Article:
* Posts by SImon Hobson

1206 posts • joined 9 Sep 2006

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Ordinary punters will get squat from smart meters, reckons report

SImon Hobson
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Re: FFS- are you sure?

Are you sure? It didn't work for 48% of Britons who voted in a recent opinion poll?

There, fixed that for you ;-)

Yes as already said, there was an enormous amount of crap spouted on both sides. I voted leave for none of the mainstream fear mongering reasons - but because I thin that the pain we'll have from leaving will be less than the ongoing pain would be for staying. It's clear that those with the controls in the EU have no intention of listing to any of the voices warning of the impending shipwreck when they hit the clearly visible iceberg dead ahead.

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SImon Hobson
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Re: Doesn'nt Brexit make this optional?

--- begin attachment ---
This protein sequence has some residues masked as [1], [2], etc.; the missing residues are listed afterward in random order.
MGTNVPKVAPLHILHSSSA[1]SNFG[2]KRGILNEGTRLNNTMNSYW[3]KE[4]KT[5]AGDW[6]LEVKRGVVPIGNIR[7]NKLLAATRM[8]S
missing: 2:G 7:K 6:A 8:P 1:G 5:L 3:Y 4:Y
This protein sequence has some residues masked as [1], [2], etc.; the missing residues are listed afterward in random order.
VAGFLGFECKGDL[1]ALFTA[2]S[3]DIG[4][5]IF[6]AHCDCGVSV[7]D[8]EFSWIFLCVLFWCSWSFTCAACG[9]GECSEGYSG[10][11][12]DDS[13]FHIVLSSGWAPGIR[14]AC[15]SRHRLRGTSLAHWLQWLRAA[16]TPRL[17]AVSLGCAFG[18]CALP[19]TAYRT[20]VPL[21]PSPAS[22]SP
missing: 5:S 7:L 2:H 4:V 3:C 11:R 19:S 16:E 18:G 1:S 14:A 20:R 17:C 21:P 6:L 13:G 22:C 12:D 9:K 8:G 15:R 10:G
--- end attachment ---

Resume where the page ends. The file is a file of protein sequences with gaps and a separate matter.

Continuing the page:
> ... 100,000 separate meters made, installed and administered by 30 different companies

But all built to a common standard for comms and security, and linked up by one network, to one database.

And like the data is going to be ours (as per the article). Presumably that will mean it's ours in the same way as our health data - only as long as we are vigilant and kick up a sh*tstorm every time the government spots an opportunity to flog it if we don't realise and opt out. Or, of course, until it's leaked or the database is hacked, or ...

As has been said many times, almost all the benefits of "smart" meters can be done without any of the security problems or privacy intrusions. Remote meter reading doesn't need a detailed analysis by 1/2 hour of our consumption - it just needs a reading of each register.

But this is a "we can collect it, we don't bother with whether we should collect it".

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Disney rollercoaster helps pop out kidney stones

SImon Hobson